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Re: [SciFiNoir Lit] Off Topic: The New York Times/ Jayson Blair Scandal

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  • rogpower
    ... The link I gave was to the NY Times articles about the story. Since I ve already signed up I didn t realize it would send non-members to the sign-in/up
    Message 1 of 8 , May 13, 2003
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      --- In SciFiNoir_Lit@yahoogroups.com, Frofidemus@n... wrote:
      > The message did not come through.


      ----------------------------------------------------------------

      The link I gave was to the NY Times articles about the story. Since
      I've already signed up I didn't realize it would send non-members to
      the sign-in/up page.

      Just take a few minutes and sign up at the Times online. I feel it's
      worthwhile as and info source and it's free. If you really don't want
      to sign up there. The story is all over the place since other
      newspapers love it when "The Gray Lady" screws up. Just type in
      Jayson Blair in your search engine.

      The NY Times articles are the best because their really into some
      unprecedented self-flagalation over the scandal
    • rogpower
      . ... Hey Chris, I just wanted to address your last statement. I understand what you re
      Message 2 of 8 , May 13, 2003
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        <<This is easy to do when someone is under the gun, tired, lazy,
        etc.>.
        >
        > Chris hayden

        --------------------------------------------------------------

        Hey Chris, I just wanted to address your last statement. I understand
        what you're saying and maybe hoping but for me that's just not going
        to cut it. My boy put so much effort into the deception that if he
        would've put as much effort into doing things the right way he
        probably would have gotten a Pulitzer or something.

        I'm all for cutt'n a brother a brake but sometimes you just gotta say
        this ain't right!

        Here's a little of the NY Times self-expose on the scandal:


        May 11, 2003
        Times Reporter Who Resigned Leaves Long Trail of Deception

        staff reporter for The New York Times committed frequent acts of
        journalistic fraud while covering significant news events in recent
        months, an investigation by Times journalists has found. The
        widespread fabrication and plagiarism represent a profound betrayal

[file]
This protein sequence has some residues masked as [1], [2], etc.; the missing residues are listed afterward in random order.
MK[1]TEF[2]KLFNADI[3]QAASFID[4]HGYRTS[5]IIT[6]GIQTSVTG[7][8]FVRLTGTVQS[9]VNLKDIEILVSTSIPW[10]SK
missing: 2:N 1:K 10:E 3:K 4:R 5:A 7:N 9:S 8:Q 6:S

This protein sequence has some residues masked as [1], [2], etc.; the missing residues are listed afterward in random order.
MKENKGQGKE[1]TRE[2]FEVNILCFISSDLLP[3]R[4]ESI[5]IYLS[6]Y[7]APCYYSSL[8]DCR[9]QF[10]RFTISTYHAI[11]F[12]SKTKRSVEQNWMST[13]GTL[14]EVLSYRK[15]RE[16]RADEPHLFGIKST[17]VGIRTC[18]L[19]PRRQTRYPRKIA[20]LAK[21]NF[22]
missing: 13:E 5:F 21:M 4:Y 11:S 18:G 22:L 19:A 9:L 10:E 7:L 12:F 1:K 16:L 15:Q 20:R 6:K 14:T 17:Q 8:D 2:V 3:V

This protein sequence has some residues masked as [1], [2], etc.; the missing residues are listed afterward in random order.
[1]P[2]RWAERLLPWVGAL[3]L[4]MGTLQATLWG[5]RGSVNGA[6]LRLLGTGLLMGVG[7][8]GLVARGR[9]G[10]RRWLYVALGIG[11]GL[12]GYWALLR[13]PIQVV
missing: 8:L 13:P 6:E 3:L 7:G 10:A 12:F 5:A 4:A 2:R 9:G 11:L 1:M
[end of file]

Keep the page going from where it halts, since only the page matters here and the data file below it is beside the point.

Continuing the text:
of trust and a low point in the 152-year history of the newspaper.

        The reporter, Jayson Blair, 27, misled readers and Times colleagues
        with dispatches that purported to be from Maryland, Texas and other
        states, when often he was far away, in New York. He fabricated
        comments. He concocted scenes. He lifted material from other
        newspapers and wire services. He selected details from photographs to
        create the impression he had been somewhere or seen someone, when he
        had not.

        And he used these techniques to write falsely about emotionally
        charged moments in recent history, from the deadly sniper attacks in
        suburban Washington to the anguish of families grieving for loved
        ones killed in Iraq.

        In an inquiry focused on correcting the record and explaining how
        such fraud could have been sustained within the ranks of The Times,
        the Times journalists have so far uncovered new problems in at least
        36 of the 73 articles Mr. Blair wrote since he started getting
        national reporting assignments late last October. In the final months
        the audacity of the deceptions grew by the week, suggesting the work
        of a troubled young man veering toward professional self-destruction.

        Mr. Blair, who has resigned from the paper, was a reporter at The
        Times for nearly four years, and he was prolific. Spot checks of the
        more than 600 articles he wrote before October have found other
        apparent fabrications, and that inquiry continues. The Times is
        asking readers to report any additional falsehoods in Mr. Blair's
        work; the e-mail address is retrace@....

        Every newspaper, like every bank and every police department, trusts